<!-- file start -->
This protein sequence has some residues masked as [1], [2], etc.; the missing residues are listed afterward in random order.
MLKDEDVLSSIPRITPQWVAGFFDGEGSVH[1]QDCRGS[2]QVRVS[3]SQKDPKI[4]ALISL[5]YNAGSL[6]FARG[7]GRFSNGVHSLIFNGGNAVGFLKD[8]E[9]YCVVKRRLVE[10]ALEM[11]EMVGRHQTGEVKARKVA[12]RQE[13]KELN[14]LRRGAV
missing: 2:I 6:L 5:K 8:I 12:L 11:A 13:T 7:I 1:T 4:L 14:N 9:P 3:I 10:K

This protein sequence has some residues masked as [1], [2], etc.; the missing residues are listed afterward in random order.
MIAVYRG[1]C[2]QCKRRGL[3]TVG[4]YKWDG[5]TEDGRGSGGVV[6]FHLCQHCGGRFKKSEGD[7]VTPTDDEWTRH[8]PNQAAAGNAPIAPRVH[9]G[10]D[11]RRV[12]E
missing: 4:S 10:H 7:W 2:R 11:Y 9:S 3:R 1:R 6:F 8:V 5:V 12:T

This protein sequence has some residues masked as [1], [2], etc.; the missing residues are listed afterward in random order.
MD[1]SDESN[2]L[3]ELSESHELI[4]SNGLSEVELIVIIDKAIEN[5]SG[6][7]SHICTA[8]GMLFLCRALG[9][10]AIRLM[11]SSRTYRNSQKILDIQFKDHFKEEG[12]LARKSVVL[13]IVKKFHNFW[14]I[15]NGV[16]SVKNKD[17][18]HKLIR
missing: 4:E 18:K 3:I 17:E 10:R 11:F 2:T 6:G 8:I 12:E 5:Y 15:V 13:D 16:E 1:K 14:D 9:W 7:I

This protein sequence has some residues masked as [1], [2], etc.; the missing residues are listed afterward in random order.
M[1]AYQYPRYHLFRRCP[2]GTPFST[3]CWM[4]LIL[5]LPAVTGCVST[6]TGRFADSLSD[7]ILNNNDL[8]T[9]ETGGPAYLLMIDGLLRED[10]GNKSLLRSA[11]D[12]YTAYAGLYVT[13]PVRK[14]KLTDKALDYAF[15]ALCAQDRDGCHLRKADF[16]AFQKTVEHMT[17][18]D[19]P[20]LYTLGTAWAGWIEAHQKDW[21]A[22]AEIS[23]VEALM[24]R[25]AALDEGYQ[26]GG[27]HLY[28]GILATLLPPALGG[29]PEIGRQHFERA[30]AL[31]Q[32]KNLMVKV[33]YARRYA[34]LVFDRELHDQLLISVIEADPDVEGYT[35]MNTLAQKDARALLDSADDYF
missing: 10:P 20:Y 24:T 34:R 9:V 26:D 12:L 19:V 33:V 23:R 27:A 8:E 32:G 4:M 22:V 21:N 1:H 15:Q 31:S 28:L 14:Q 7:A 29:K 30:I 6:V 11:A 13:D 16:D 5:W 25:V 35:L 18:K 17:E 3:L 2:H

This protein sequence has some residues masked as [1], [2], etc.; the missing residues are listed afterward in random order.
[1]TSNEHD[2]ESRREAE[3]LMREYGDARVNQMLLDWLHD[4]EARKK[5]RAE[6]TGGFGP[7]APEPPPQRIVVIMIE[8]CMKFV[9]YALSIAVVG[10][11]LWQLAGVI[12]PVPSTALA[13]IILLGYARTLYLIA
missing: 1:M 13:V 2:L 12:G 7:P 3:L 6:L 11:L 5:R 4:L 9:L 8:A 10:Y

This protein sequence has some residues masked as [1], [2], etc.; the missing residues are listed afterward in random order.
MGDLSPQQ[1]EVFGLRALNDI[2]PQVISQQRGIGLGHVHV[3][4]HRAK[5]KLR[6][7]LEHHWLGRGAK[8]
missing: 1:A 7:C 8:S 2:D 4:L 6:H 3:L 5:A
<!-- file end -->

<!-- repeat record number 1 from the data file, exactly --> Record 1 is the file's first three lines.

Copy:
This protein sequence has some residues masked as [1], [2], etc.; the missing residues are listed afterward in random order.
MLKDEDVLSSIPRITPQWVAGFFDGEGSVH[1]QDCRGS[2]QVRVS[3]SQKDPKI[4]ALISL[5]YNAGSL[6]FARG[7]GRFSNGVHSLIFNGGNAVGFLKD[8]E[9]YCVVKRRLVE[10]ALEM[11]EMVGRHQTGEVKARKVA[12]RQE[13]KELN[14]LRRGAV
missing: 2:I 6:L 5:K 8:I 12:L 11:A 13:T 7:I 1:T 4:L 14:N 9:P 3:I 10:K